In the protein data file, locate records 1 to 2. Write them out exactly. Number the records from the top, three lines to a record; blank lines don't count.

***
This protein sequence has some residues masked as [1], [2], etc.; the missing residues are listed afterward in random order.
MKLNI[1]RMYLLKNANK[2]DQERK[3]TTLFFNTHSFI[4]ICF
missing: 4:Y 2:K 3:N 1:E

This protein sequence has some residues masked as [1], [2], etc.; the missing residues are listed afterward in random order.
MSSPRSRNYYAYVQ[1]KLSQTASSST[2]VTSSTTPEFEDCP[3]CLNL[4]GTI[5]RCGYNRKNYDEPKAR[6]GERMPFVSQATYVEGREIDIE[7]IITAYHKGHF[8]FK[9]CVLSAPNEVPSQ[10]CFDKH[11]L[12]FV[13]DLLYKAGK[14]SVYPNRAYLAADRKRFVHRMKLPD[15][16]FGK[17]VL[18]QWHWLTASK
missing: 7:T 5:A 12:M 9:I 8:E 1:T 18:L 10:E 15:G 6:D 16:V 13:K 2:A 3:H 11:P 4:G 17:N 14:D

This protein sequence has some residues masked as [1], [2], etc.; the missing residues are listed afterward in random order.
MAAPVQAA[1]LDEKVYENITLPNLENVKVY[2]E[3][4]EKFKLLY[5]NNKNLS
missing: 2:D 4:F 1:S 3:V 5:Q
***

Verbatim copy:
This protein sequence has some residues masked as [1], [2], etc.; the missing residues are listed afterward in random order.
MKLNI[1]RMYLLKNANK[2]DQERK[3]TTLFFNTHSFI[4]ICF
missing: 4:Y 2:K 3:N 1:E

This protein sequence has some residues masked as [1], [2], etc.; the missing residues are listed afterward in random order.
MSSPRSRNYYAYVQ[1]KLSQTASSST[2]VTSSTTPEFEDCP[3]CLNL[4]GTI[5]RCGYNRKNYDEPKAR[6]GERMPFVSQATYVEGREIDIE[7]IITAYHKGHF[8]FK[9]CVLSAPNEVPSQ[10]CFDKH[11]L[12]FV[13]DLLYKAGK[14]SVYPNRAYLAADRKRFVHRMKLPD[15][16]FGK[17]VL[18]QWHWLTASK
missing: 7:T 5:A 12:M 9:I 8:E 1:T 18:L 10:E 15:G 6:D 16:V 13:K 2:A 3:H 11:P 4:G 17:N 14:D